IMG_2118Cringe.

I was lucky enough to fall into a circle of girls whose partners worked evenings and it’s been fab having a group of mates I can enjoy evenings with laughing raucously over dinner and wine whilst the kids eat burnt pizza. What I have also found really helpful is linking up with other parent bloggers, especially single parents, on social media. There is just something about other people ‘getting’ that part of your identity (both the good and the bad bits because there are a lot of good bits to being a single parent, believe it or not). I also think that social media is fab for driving change and I recently started following an account on Instagram called Frolo which is an app for linking up with other single parents in your area. How bloody fabulous is that!!! I may even try it if I can convince my quasi peri-menopausal top lip to not sweat it at the thought of friend dating, ha!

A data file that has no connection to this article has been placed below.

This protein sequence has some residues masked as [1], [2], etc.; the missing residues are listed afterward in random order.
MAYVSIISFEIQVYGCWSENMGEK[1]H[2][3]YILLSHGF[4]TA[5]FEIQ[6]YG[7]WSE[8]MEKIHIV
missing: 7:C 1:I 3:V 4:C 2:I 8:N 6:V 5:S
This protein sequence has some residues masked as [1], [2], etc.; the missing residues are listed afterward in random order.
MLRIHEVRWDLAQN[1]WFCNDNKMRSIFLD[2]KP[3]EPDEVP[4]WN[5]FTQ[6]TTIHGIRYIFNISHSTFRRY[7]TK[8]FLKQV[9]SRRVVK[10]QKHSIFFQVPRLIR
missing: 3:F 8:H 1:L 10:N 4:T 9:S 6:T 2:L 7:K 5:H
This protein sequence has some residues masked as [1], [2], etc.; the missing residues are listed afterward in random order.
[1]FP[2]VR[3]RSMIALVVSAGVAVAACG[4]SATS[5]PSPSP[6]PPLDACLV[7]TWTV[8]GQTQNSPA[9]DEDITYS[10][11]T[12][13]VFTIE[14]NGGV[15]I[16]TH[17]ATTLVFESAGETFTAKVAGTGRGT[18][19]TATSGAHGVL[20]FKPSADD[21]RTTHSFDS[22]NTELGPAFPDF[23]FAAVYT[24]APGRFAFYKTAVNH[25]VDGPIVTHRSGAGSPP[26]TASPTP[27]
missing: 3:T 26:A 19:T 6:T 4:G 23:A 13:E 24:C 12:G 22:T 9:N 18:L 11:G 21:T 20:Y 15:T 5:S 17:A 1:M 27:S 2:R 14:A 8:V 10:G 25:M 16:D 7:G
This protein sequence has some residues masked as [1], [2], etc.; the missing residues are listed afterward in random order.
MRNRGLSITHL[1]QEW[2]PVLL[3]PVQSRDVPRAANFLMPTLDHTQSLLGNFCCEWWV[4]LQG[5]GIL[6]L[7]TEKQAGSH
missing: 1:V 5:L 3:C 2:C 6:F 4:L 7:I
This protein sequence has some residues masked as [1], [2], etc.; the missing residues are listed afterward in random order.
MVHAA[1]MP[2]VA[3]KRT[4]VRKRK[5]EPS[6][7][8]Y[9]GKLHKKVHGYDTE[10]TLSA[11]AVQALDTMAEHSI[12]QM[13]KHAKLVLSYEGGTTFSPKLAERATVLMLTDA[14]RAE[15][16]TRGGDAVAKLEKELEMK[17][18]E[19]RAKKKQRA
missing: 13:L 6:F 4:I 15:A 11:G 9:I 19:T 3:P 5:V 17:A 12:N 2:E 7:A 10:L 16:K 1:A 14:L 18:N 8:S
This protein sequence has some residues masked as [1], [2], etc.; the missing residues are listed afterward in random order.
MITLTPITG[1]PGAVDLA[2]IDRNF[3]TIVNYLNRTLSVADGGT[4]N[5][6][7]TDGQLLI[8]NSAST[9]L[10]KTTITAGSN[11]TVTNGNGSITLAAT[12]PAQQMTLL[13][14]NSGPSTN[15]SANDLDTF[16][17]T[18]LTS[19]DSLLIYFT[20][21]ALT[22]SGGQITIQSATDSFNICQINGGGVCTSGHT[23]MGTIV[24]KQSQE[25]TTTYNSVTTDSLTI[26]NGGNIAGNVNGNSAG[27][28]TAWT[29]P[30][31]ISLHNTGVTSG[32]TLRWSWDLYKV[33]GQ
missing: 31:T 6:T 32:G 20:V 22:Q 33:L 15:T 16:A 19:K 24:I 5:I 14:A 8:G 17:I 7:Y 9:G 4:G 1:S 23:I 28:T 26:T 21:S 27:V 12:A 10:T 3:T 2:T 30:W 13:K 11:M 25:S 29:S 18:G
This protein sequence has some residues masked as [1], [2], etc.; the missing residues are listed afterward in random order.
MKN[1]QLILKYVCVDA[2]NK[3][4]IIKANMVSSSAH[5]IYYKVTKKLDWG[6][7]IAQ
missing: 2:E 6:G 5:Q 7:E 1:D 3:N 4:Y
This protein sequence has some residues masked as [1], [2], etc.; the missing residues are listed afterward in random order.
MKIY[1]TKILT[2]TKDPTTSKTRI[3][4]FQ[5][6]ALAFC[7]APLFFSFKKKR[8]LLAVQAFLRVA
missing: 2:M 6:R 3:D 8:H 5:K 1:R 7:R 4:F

So onwards and upwards my single parent friends: cheers to the nights indoors on your tod, ‘cos, trust, once those babies leave home we seriously going out out!!

SoM xx

IMG_2120 (Image of me looking for a single parent friend courtesy of Bitmoji)